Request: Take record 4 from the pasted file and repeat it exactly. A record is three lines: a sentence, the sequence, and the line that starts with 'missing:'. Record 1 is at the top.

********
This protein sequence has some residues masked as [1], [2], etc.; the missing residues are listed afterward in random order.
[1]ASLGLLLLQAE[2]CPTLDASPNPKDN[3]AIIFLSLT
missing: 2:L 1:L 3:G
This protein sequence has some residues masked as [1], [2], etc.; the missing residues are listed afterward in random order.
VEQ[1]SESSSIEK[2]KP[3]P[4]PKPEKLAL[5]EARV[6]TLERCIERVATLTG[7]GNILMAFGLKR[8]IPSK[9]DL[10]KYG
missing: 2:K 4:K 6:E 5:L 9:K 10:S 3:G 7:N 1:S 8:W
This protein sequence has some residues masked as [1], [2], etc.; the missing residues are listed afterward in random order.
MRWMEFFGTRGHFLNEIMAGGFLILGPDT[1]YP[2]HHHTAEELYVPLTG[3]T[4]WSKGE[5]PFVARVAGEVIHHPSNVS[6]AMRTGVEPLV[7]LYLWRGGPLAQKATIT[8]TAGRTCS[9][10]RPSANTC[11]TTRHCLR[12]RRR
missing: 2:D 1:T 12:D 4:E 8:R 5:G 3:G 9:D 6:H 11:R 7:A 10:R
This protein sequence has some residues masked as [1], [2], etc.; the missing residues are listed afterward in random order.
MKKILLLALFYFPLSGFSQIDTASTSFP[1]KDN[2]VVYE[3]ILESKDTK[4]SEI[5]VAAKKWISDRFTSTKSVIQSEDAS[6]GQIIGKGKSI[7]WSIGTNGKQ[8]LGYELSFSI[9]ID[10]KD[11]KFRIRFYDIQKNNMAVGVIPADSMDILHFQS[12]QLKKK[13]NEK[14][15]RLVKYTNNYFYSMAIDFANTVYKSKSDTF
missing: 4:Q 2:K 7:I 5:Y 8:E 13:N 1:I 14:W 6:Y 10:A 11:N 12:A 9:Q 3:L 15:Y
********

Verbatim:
This protein sequence has some residues masked as [1], [2], etc.; the missing residues are listed afterward in random order.
MKKILLLALFYFPLSGFSQIDTASTSFP[1]KDN[2]VVYE[3]ILESKDTK[4]SEI[5]VAAKKWISDRFTSTKSVIQSEDAS[6]GQIIGKGKSI[7]WSIGTNGKQ[8]LGYELSFSI[9]ID[10]KD[11]KFRIRFYDIQKNNMAVGVIPADSMDILHFQS[12]QLKKK[13]NEK[14][15]RLVKYTNNYFYSMAIDFANTVYKSKSDTF
missing: 4:Q 2:K 7:I 5:Y 8:E 13:N 1:I 14:W 6:Y 10:A 11:N 12:A 9:Q 3:L 15:Y